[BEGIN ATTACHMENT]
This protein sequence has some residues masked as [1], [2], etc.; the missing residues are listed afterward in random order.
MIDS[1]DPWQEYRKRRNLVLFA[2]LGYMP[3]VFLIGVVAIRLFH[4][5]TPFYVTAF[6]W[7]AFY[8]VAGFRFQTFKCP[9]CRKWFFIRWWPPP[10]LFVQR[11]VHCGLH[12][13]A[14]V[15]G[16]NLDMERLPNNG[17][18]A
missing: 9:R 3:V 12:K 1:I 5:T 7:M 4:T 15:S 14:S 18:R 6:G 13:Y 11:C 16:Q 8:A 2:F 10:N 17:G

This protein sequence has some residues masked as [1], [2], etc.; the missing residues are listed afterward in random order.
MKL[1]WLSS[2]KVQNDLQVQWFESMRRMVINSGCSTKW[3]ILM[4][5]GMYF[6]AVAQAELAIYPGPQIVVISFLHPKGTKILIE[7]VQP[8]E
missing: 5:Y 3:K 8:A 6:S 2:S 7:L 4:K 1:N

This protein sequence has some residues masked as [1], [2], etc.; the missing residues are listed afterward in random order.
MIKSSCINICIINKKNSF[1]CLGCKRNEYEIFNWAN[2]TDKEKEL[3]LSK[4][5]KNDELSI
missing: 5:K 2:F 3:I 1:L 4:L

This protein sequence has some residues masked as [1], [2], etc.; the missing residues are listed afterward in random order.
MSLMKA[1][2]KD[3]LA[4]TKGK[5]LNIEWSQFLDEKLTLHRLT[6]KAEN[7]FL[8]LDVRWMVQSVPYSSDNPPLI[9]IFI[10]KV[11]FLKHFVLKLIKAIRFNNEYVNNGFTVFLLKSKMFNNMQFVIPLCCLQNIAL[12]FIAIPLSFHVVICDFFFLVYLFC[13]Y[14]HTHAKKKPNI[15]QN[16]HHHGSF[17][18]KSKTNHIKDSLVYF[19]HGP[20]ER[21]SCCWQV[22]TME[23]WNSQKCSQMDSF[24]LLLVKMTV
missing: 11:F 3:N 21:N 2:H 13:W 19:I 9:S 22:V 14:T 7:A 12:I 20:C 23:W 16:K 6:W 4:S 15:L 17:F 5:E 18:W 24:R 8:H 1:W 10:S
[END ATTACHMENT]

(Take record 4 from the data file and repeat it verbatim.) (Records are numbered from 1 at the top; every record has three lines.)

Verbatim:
This protein sequence has some residues masked as [1], [2], etc.; the missing residues are listed afterward in random order.
MSLMKA[1][2]KD[3]LA[4]TKGK[5]LNIEWSQFLDEKLTLHRLT[6]KAEN[7]FL[8]LDVRWMVQSVPYSSDNPPLI[9]IFI[10]KV[11]FLKHFVLKLIKAIRFNNEYVNNGFTVFLLKSKMFNNMQFVIPLCCLQNIAL[12]FIAIPLSFHVVICDFFFLVYLFC[13]Y[14]HTHAKKKPNI[15]QN[16]HHHGSF[17][18]KSKTNHIKDSLVYF[19]HGP[20]ER[21]SCCWQV[22]TME[23]WNSQKCSQMDSF[24]LLLVKMTV
missing: 11:F 3:N 21:N 2:H 13:W 19:I 9:S 22:V 14:T 7:A 12:I 20:C 23:W 16:K 6:W 4:S 15:L 17:F 5:E 18:W 24:R 8:H 1:W 10:S